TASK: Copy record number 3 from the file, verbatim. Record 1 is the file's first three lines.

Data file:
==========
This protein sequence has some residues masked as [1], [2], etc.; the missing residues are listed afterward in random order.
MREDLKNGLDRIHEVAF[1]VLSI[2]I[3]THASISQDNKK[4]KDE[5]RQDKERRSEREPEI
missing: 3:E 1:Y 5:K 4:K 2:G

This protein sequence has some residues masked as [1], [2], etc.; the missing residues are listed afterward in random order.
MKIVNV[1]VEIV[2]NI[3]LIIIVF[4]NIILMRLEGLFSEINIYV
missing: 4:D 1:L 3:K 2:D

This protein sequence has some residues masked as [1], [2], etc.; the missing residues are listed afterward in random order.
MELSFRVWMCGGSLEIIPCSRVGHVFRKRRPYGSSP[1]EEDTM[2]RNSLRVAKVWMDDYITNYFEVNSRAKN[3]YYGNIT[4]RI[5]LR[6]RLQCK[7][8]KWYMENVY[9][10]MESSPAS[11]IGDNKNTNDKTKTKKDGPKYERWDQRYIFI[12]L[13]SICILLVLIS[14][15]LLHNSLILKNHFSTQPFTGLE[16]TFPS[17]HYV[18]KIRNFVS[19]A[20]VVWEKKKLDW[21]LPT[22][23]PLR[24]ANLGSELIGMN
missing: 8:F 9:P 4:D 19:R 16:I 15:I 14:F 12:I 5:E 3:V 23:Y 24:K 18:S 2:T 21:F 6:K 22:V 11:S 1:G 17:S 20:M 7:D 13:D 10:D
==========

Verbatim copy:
This protein sequence has some residues masked as [1], [2], etc.; the missing residues are listed afterward in random order.
MELSFRVWMCGGSLEIIPCSRVGHVFRKRRPYGSSP[1]EEDTM[2]RNSLRVAKVWMDDYITNYFEVNSRAKN[3]YYGNIT[4]RI[5]LR[6]RLQCK[7][8]KWYMENVY[9][10]MESSPAS[11]IGDNKNTNDKTKTKKDGPKYERWDQRYIFI[12]L[13]SICILLVLIS[14][15]LLHNSLILKNHFSTQPFTGLE[16]TFPS[17]HYV[18]KIRNFVS[19]A[20]VVWEKKKLDW[21]LPT[22][23]PLR[24]ANLGSELIGMN
missing: 8:F 9:P 4:D 19:R 16:I 15:I 14:F 12:I 5:E 3:V 23:Y 24:K 18:S 2:T 21:F 6:K 22:V 11:S 1:G 17:S 20:M 7:D 13:D 10:D